The frequent calls for money as motivation, dominantly from young D.W. Griffith, seems to echo the “Money, Power, Respect” attitude of The Lox, placing the importance of money above all else, while, as Bobby Fish is quick to point out, money is far from Luke’s personal motivation (perhaps a foreshadowing of things to come). In evaluating potential “business” partners, it is noted by Shades that Cockroach, while not of the pedigree of some of the other players in Harlem, has links to rappers and athletes, another nod to money culture. The Griffith narrative, while minor, also plays into this notion through the repeated use of social media references, to include recording and posting Luke’s victory over Arturo near the end of the episode. The use of this fame, or notoriety, seems to fundamentally change Luke, if only for a moment, as we see Luke dabbing for the camera, smiling.
The episode opens with the Mobb Deep banger, “Shook Ones Part II”, which notoriously states that there “ain’t no such thing as halfway crooks, scared to death, scared to look, they shook” while exulting the best and worst of gangsta rap—money, guns, and violence. The notion of a “halfway crook” lays a brilliant blueprint for the Mariah Stokes narrative, and the frailty of the balance between legitimate and illegitimate business practices, as the arrival of Bushmaster relegates Mariah, and even Copperhead and Diamondback from last season, to a lower tier of threat as the Big Time, has arrived.
A final nod to the musical department, we see the song “Night Nurse” by Greggory Issacs, first in the scene where Misty struggles between her Purple Heart and the bottle, and then transitions into the love scene between Luke and Claire, the Night Nurse. The song “Night Nurse”, over the years has been interpreted literally as a “Sexual Healing” type song, but also has been read as an ode to alcoholism, or more likely given the lifestyle of the artist, marijuana. The brilliance in choosing this song to bridge the Misty and Luke narratives, with Claire serving as the connective tissue for both forms of healing, is nothing short of genius.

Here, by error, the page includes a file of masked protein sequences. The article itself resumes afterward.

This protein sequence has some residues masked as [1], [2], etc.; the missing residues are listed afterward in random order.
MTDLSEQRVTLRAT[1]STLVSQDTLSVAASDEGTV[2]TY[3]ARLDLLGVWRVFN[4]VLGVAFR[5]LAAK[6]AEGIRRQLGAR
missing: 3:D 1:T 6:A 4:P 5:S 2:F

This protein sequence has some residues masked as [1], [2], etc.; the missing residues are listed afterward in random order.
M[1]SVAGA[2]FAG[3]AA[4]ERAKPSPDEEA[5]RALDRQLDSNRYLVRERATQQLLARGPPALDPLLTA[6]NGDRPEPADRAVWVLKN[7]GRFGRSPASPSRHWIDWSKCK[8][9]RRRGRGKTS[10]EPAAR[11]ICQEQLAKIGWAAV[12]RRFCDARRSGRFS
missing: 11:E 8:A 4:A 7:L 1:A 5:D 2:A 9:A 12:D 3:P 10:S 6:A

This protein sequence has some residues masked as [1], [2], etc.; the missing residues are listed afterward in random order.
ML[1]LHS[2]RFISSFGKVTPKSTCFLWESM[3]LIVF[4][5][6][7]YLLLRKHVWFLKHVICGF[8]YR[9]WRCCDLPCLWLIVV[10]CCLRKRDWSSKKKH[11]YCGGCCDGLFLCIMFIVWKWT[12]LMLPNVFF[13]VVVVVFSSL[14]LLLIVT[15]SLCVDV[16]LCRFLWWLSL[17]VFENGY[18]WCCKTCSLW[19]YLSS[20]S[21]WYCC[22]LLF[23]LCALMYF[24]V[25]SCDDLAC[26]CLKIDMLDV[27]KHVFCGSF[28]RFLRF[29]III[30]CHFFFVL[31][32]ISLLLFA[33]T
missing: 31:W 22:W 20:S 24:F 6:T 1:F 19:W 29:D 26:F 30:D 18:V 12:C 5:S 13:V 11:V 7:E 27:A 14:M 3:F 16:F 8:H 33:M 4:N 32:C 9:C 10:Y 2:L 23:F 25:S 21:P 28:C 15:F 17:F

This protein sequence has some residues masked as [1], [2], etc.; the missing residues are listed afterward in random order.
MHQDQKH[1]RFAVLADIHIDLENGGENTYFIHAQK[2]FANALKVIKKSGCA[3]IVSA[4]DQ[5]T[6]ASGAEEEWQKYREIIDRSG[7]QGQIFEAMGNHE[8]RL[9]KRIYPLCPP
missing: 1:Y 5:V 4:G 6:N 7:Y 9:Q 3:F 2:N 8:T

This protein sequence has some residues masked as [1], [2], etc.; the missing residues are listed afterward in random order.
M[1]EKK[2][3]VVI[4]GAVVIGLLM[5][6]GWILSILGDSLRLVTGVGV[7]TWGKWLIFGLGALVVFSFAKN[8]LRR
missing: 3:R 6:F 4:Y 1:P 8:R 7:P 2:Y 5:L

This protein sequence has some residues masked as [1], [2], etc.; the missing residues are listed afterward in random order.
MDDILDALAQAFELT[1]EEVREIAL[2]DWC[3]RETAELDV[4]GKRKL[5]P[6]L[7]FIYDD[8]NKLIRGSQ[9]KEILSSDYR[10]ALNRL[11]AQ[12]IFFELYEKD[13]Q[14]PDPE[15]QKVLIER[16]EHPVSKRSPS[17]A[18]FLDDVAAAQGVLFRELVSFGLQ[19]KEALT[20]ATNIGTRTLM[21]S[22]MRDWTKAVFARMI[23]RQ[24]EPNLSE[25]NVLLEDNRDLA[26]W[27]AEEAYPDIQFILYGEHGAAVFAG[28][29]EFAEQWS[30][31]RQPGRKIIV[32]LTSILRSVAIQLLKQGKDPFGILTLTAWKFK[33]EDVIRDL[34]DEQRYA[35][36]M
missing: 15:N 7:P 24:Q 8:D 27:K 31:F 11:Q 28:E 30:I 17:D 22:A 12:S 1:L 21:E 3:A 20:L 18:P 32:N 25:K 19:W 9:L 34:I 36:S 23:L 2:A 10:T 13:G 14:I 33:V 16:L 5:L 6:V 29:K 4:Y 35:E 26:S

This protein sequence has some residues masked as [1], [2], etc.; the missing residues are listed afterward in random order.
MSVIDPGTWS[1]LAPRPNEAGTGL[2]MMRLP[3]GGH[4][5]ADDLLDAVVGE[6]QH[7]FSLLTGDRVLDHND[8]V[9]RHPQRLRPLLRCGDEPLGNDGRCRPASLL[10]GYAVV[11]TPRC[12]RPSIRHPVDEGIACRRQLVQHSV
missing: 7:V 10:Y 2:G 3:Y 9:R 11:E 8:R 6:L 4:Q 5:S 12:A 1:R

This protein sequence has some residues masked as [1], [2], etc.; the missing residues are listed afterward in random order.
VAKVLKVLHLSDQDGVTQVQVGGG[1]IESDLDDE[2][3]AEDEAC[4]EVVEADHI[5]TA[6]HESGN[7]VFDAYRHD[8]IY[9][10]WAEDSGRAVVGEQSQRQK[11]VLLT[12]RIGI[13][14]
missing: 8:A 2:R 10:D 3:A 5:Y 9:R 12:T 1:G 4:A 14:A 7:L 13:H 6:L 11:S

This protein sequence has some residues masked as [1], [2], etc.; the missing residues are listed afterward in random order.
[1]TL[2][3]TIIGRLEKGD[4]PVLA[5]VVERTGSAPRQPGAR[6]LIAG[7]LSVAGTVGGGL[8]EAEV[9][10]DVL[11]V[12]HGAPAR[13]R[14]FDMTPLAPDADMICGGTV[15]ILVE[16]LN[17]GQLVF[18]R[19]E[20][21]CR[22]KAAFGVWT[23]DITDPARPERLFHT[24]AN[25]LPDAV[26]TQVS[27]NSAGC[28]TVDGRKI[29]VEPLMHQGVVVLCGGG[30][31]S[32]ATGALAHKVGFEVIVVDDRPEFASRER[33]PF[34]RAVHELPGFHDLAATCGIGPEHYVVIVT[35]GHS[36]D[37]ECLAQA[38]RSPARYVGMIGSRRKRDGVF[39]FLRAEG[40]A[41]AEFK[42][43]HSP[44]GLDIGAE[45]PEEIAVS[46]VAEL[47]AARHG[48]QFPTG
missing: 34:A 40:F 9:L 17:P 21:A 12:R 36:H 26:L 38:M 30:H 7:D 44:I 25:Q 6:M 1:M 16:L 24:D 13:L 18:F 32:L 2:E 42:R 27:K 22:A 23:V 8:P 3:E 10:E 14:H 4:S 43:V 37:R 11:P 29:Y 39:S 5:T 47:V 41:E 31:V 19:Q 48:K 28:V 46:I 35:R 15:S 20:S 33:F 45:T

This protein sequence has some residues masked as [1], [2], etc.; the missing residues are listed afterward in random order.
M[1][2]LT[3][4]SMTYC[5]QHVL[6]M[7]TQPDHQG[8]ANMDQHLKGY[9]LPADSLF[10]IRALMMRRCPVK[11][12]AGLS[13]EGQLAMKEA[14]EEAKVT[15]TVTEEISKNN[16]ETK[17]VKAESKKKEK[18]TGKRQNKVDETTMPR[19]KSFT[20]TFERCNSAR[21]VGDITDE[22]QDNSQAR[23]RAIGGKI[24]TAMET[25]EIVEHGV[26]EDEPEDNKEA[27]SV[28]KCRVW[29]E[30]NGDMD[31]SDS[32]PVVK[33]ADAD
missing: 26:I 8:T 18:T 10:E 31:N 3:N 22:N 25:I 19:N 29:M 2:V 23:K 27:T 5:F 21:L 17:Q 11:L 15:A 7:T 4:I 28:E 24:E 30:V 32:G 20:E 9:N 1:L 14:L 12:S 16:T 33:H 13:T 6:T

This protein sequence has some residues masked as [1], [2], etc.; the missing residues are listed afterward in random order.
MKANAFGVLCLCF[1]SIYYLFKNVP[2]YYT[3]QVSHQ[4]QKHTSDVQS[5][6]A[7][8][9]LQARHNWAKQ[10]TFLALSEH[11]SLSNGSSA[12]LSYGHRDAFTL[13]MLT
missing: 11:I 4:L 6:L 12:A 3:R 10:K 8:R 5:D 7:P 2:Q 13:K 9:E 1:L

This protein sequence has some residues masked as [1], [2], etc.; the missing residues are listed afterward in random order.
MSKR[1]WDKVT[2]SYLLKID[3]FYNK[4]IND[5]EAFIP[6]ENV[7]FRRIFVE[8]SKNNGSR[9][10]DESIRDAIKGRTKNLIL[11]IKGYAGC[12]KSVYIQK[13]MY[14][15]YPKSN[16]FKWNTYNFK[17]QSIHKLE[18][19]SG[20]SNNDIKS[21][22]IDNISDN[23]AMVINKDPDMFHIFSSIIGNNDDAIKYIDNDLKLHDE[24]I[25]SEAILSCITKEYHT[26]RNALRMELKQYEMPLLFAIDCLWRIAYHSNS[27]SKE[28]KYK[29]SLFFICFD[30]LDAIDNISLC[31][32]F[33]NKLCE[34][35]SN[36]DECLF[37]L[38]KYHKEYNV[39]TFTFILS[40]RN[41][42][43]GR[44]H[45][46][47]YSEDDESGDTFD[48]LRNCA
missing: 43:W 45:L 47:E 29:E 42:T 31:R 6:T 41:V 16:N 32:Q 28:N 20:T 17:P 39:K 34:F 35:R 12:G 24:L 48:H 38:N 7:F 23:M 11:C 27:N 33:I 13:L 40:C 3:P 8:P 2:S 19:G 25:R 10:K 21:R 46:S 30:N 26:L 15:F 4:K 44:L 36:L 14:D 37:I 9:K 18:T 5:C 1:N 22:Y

Worth noting, Luke is twice seen reading in this episode. The first time, when Griffith returns from a funeral, Luke is seen reading Ta-Nehisi Coates’ Between the World and Me, an award-winning, autobiographical text that takes the form of a letter from Coates to his son on what it means to be black in the United States from what Coates has seen in his lifetime. Written following a visit with then-president Barrack Obama, Between the World and Me garnered Coates comparisons as a modern James Baldwin. The second book Luke can be seen reading is from author Walter Mosley, the newest entry in his Easy Rawlins detective mystery series, Charcoal Joe. This book deals with the mysterious circumstances surrounding a racially motivated murder of two white men by a black suspect. The care taken in the prep-work, choosing books that provide insight into the character composition of Luke Cage, helps to exemplify the care taken at all levels to ensure Luke Cage is of the highest possible quality in the superhero genre.
Final Thought: If there is one complaint to be levied against this episode, it would be that any intimidation factor Shades had left has completely dissipated in the wake of the arrival of Bushmaster. Shades was already on shaky ground, seeming to operate fully on borrowed power and respect, but with that power degraded, so too is Shades.